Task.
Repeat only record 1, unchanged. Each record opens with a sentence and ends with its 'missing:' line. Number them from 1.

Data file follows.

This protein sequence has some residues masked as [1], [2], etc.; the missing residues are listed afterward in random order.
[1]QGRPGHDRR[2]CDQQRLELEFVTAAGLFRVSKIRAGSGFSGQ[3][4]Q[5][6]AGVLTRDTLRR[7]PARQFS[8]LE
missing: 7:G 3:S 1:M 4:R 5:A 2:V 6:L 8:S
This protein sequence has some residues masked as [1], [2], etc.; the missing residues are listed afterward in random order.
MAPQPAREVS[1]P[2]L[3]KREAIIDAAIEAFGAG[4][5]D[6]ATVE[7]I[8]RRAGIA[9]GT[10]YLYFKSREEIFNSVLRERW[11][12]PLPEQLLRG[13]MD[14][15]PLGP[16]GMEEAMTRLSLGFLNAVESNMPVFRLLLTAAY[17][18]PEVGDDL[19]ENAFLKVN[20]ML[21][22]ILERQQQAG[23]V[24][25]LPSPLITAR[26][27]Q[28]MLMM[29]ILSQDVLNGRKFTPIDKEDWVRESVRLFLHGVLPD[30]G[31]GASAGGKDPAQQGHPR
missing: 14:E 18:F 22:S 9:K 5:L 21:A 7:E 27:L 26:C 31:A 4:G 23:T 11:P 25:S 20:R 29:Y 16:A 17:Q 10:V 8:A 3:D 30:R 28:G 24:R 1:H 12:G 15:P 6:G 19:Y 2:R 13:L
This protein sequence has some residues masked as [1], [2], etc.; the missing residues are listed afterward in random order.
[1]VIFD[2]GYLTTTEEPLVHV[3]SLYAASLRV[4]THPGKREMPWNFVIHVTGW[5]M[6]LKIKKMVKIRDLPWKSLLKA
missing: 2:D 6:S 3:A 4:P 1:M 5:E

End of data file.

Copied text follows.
This protein sequence has some residues masked as [1], [2], etc.; the missing residues are listed afterward in random order.
[1]QGRPGHDRR[2]CDQQRLELEFVTAAGLFRVSKIRAGSGFSGQ[3][4]Q[5][6]AGVLTRDTLRR[7]PARQFS[8]LE
missing: 7:G 3:S 1:M 4:R 5:A 2:V 6:L 8:S